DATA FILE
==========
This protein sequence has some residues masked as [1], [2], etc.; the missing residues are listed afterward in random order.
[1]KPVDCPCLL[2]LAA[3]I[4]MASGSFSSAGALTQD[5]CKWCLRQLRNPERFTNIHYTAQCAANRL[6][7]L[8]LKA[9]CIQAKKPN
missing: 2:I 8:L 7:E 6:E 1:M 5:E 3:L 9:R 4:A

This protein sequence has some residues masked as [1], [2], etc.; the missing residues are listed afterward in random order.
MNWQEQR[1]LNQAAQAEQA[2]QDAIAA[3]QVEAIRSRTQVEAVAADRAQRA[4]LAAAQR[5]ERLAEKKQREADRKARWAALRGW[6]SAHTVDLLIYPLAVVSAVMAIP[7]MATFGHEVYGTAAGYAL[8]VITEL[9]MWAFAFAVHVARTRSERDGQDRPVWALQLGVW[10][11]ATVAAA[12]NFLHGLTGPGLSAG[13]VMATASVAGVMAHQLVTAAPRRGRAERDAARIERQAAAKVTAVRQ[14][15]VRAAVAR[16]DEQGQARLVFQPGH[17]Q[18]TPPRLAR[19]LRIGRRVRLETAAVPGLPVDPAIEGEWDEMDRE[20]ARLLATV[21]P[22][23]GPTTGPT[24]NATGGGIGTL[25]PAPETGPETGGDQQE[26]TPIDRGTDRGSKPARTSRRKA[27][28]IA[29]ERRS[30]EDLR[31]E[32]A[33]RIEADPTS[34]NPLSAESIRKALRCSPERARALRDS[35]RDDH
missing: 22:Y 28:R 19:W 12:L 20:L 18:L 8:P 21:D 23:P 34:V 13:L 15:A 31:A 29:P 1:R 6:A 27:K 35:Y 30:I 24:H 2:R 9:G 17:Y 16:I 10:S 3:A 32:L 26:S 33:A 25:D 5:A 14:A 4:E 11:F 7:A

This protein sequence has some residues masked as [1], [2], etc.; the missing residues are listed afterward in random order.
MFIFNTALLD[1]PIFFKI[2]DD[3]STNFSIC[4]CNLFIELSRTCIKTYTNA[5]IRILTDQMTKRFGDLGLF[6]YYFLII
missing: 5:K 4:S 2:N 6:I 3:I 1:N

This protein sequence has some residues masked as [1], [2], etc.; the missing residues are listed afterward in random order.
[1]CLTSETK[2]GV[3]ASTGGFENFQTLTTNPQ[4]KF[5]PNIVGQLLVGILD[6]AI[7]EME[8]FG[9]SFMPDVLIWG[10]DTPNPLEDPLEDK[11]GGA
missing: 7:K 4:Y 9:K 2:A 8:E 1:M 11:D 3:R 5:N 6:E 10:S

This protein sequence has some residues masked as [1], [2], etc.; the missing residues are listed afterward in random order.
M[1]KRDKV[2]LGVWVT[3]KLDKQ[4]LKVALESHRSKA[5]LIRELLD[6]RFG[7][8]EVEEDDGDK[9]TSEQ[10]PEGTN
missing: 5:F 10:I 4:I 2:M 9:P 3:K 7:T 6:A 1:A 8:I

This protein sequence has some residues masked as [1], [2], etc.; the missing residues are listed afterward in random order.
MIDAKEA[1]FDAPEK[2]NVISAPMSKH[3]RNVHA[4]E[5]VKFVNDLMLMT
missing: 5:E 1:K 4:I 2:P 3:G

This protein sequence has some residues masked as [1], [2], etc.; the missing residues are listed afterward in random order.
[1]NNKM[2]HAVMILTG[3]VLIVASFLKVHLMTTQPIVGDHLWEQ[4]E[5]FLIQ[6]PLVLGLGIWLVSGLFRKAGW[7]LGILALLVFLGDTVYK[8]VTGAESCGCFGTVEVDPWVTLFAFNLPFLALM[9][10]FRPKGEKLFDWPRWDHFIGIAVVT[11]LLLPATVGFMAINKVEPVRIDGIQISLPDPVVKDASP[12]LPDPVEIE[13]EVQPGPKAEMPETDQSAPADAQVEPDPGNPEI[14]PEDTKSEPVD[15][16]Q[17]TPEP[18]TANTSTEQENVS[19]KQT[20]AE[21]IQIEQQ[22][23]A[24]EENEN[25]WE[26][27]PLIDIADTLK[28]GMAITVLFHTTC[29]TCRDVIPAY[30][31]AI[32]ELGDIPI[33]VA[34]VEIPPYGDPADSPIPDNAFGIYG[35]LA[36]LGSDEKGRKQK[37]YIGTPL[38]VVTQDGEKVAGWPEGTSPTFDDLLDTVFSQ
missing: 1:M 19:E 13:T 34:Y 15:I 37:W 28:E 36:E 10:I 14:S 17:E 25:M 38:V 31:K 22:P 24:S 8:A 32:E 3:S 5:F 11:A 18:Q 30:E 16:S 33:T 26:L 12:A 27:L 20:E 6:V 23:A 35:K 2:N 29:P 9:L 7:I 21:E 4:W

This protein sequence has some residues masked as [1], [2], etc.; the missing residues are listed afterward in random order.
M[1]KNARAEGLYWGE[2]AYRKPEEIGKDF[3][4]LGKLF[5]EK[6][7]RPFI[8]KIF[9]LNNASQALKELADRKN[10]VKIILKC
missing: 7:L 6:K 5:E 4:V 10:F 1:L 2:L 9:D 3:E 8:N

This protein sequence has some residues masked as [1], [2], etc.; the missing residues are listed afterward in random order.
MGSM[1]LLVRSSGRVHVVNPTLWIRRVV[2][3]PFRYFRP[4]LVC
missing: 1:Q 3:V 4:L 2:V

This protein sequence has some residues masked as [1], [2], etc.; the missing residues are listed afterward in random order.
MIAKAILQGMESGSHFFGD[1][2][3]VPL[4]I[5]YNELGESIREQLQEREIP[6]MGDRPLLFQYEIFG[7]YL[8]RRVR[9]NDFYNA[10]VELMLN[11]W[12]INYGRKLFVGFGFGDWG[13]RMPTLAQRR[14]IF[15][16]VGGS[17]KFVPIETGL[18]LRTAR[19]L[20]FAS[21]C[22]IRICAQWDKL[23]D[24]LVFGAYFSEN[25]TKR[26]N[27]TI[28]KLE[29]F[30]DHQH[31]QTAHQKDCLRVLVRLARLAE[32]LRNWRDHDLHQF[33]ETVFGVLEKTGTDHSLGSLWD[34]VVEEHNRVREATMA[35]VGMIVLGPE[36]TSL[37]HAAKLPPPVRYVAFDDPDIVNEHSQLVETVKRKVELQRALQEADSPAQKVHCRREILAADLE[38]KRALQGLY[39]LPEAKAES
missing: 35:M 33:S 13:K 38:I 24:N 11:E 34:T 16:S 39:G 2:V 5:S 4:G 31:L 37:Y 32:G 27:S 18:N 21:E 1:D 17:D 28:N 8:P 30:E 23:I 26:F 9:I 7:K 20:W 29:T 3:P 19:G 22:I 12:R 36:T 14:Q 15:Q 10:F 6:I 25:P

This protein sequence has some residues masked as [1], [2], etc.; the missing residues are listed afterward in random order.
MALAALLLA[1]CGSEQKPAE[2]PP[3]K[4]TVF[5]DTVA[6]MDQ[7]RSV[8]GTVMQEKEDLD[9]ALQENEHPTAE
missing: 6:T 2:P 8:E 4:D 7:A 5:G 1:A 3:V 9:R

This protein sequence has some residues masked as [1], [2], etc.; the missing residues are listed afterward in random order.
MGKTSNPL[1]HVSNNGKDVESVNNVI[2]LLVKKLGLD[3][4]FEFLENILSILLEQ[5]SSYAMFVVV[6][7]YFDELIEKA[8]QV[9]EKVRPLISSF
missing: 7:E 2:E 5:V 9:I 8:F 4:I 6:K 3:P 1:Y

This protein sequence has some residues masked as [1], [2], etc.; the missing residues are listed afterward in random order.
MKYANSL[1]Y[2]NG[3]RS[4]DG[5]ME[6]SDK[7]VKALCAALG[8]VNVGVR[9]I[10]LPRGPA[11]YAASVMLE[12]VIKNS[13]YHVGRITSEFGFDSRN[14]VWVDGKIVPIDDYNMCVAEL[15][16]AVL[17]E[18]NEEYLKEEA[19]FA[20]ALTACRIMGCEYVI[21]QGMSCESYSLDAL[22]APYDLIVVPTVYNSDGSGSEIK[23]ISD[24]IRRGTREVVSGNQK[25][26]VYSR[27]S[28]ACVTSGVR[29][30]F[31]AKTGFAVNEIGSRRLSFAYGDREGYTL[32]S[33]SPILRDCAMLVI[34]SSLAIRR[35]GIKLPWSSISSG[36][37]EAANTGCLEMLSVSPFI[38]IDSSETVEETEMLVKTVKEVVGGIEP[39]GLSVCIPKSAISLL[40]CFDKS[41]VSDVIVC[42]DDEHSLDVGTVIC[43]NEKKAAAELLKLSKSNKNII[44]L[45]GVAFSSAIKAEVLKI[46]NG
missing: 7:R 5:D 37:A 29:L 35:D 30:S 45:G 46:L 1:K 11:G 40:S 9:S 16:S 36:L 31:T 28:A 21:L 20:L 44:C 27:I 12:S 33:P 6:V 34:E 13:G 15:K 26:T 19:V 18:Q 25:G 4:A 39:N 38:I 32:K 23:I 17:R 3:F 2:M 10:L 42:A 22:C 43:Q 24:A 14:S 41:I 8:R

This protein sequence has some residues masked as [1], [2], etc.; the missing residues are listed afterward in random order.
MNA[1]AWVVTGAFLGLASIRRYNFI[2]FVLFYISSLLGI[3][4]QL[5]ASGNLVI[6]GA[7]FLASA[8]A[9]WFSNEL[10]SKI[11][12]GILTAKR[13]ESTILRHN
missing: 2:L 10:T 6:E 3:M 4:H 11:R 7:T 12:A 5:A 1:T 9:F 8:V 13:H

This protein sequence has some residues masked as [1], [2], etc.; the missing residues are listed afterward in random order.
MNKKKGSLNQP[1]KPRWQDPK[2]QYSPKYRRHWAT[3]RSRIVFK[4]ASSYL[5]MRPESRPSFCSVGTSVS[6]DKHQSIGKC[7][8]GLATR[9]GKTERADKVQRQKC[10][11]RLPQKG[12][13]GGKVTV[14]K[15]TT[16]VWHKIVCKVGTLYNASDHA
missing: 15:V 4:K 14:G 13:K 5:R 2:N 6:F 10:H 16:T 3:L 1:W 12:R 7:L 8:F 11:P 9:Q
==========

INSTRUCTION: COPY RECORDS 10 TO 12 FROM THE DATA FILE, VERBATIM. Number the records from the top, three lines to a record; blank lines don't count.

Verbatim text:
This protein sequence has some residues masked as [1], [2], etc.; the missing residues are listed afterward in random order.
MIAKAILQGMESGSHFFGD[1][2][3]VPL[4]I[5]YNELGESIREQLQEREIP[6]MGDRPLLFQYEIFG[7]YL[8]RRVR[9]NDFYNA[10]VELMLN[11]W[12]INYGRKLFVGFGFGDWG[13]RMPTLAQRR[14]IF[15][16]VGGS[17]KFVPIETGL[18]LRTAR[19]L[20]FAS[21]C[22]IRICAQWDKL[23]D[24]LVFGAYFSEN[25]TKR[26]N[27]TI[28]KLE[29]F[30]DHQH[31]QTAHQKDCLRVLVRLARLAE[32]LRNWRDHDLHQF[33]ETVFGVLEKTGTDHSLGSLWD[34]VVEEHNRVREATMA[35]VGMIVLGPE[36]TSL[37]HAAKLPPPVRYVAFDDPDIVNEHSQLVETVKRKVELQRALQEADSPAQKVHCRREILAADLE[38]KRALQGLY[39]LPEAKAES
missing: 35:M 33:S 13:K 38:I 24:N 11:E 34:T 16:S 39:G 2:V 5:S 4:G 31:L 37:Y 32:G 27:S 18:N 21:E 1:D 17:D 28:N 8:P 30:E 23:I 26:F 9:I 7:K 20:W 29:T 3:P 19:G 22:I 12:R 36:T 14:Q 15:Q 10:F 6:I 25:P

This protein sequence has some residues masked as [1], [2], etc.; the missing residues are listed afterward in random order.
MALAALLLA[1]CGSEQKPAE[2]PP[3]K[4]TVF[5]DTVA[6]MDQ[7]RSV[8]GTVMQEKEDLD[9]ALQENEHPTAE
missing: 6:T 2:P 8:E 4:D 7:A 5:G 1:A 3:V 9:R

This protein sequence has some residues masked as [1], [2], etc.; the missing residues are listed afterward in random order.
MGKTSNPL[1]HVSNNGKDVESVNNVI[2]LLVKKLGLD[3][4]FEFLENILSILLEQ[5]SSYAMFVVV[6][7]YFDELIEKA[8]QV[9]EKVRPLISSF
missing: 7:E 2:E 5:V 9:I 8:F 4:I 6:K 3:P 1:Y